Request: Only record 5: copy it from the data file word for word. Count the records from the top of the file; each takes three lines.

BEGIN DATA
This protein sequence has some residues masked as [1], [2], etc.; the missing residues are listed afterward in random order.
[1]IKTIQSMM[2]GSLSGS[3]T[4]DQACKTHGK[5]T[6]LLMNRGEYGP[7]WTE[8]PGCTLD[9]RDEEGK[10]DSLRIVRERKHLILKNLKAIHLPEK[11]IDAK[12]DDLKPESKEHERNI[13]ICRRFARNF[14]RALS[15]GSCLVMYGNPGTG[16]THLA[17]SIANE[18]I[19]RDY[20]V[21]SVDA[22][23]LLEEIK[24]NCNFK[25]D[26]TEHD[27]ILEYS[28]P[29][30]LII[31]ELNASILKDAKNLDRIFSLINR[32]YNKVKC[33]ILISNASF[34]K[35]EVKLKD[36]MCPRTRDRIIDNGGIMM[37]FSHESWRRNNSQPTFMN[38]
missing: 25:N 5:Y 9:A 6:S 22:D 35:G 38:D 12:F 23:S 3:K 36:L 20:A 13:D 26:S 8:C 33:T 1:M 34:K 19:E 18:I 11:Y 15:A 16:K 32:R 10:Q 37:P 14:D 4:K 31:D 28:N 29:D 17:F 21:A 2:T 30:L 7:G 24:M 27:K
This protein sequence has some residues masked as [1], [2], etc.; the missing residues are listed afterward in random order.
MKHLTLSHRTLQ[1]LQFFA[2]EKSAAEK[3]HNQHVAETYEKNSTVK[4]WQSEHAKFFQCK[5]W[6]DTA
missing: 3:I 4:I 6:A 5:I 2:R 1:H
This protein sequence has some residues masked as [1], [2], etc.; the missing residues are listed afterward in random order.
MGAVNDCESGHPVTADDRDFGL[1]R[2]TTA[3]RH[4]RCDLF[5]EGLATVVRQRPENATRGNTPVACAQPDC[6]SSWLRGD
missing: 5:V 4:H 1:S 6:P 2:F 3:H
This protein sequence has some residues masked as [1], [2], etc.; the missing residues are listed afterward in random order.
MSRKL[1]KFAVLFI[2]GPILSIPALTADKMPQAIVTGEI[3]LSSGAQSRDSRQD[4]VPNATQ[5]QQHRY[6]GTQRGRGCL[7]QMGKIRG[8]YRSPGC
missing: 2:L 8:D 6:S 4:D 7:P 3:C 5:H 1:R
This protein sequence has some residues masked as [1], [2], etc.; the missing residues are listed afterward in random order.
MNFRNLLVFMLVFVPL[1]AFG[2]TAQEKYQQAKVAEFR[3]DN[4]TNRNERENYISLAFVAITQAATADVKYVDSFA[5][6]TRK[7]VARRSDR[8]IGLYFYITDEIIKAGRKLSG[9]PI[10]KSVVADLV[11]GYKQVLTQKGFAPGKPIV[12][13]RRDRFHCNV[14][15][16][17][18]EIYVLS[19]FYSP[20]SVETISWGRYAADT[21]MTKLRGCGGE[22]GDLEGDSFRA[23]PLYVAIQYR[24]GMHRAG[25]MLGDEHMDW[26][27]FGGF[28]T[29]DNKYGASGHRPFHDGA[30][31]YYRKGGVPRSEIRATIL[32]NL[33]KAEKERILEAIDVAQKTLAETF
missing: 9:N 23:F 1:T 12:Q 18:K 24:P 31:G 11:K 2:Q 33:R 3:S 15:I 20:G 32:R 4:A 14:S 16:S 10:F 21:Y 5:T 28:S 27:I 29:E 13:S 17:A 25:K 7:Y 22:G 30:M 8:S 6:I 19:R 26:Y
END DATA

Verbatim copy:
This protein sequence has some residues masked as [1], [2], etc.; the missing residues are listed afterward in random order.
MNFRNLLVFMLVFVPL[1]AFG[2]TAQEKYQQAKVAEFR[3]DN[4]TNRNERENYISLAFVAITQAATADVKYVDSFA[5][6]TRK[7]VARRSDR[8]IGLYFYITDEIIKAGRKLSG[9]PI[10]KSVVADLV[11]GYKQVLTQKGFAPGKPIV[12][13]RRDRFHCNV[14][15][16][17][18]EIYVLS[19]FYSP[20]SVETISWGRYAADT[21]MTKLRGCGGE[22]GDLEGDSFRA[23]PLYVAIQYR[24]GMHRAG[25]MLGDEHMDW[26][27]FGGF[28]T[29]DNKYGASGHRPFHDGA[30][31]YYRKGGVPRSEIRATIL[32]NL[33]KAEKERILEAIDVAQKTLAETF
missing: 9:N 23:F 1:T 12:Q 18:K 24:P 31:G 11:K 2:Q 33:R 3:S 15:I 20:G 32:R 4:A 14:S 16:S 10:F 21:Y 5:T 28:S 27:I 29:E 13:S 17:A 25:K 7:Y 22:G 30:M 8:S 6:I 19:R 26:Y